The last time we tested security suites, the lowest-rated product managed a protection rating of 88.1%; this year, the worst product managed just 48% recommendation to block or continue.
All of this information is put together as a total accuracy rating, scored as a percentage, demonstrating the overall effectiveness of a product. We’ve graphed the total accuracy rating. We’ve also graphed each suite’s accuracy in identifying legitimate software, so you can see which are the best for avoiding annoying false positives.
SE Labs tested the current versions of products available, performing tests for a three month period. Typically, version upgrades don’t affect the performance of a product, but new features are added. Instead, most security software is updated at least daily to improve its threat detection and blocking.
For our reviews, we’ve used the best-value version of a product available. Typically, higher-cost suites just pile on the features and number of supported devices; lower-cost packages have the same basic protection.
Security software isn’t just about malware, and manufacturers have added lots of features over the years to cover all areas. Some add-ons are a waste of time; others are surprisingly useful. You’ll often get credential/password managers that integrate into your web browser. These can do some useful things, including generating impossible- to-guess passwords, autofilling password forms and autofilling other web forms, such as store checkouts. These are all protected by a master password known only by you.
Parental controls vary slightly, and aren’t available with all packages, but they let you set up filters for adult content, with preset filters and customisable lists of URLs to block. Many of them also allow you to limit the time your children spend online.
Many of the packages we’ve reviewed this year have mobile versions available. Some packages include mobile as standard, but with many, protecting your smartphone or tablet requires an additional subscription. Generally available for Android, some also work on iOS.
It’s arguable how useful these products are, as mobile operating systems are well locked down, and apps are mostly available only through official stores, so it’s far harder to get a mobile virus. We don’t recommend prioritising mobile protection over desktop protection, and the mobile performance of each product has not been tested.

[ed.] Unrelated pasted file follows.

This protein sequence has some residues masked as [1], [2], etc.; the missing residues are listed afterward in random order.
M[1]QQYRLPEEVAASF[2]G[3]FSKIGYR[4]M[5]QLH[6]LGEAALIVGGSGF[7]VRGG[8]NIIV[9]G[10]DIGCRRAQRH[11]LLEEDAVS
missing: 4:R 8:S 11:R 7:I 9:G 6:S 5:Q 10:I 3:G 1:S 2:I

THE PRICE IS RIGHT
We’ve listed the official manufacturer’s pricing for each product, but you may be able to find a better deal online by buying a boxed copy of a product. Don’t worry if the product you buy seems out of date, such as the 2017 version; all software will update to the latest current version on installation. You can used boxed software for future updates, too, rather than having to renew your licence through the manufacturer after a year.
The threat landscape has changed, and our more in-depth tests really highlight the differences between security suites. By injecting targeted attacks, of the kind that happen every day, we could see how security suites deal with the unknown. Overall, this year’s tests give a far better view of which products will protect you.
There have to be winners. While we strongly recommend that you use paid-for software for the best protection, we have to start by mentioning AVG AntiVirus Free. This software managed to defend against most attacks, and it’s lightweight and easy to use. It wins a Recommended award.
Next, we have two products with a high level of protection. If you run these already or can find them online for a lower price, these suites will keep you safe. Symantec Norton Security Deluxe and Trend Micro Maximum Security both win a Recommended award. For the best protection, it’s a fine line between ESET Internet Security and Kaspersky Security Cloud. Overall, ESET’s higher price makes it less competitive, so it wins a Recommended award; Kaspersky’s value, protection and range of features make it our Labs Winner.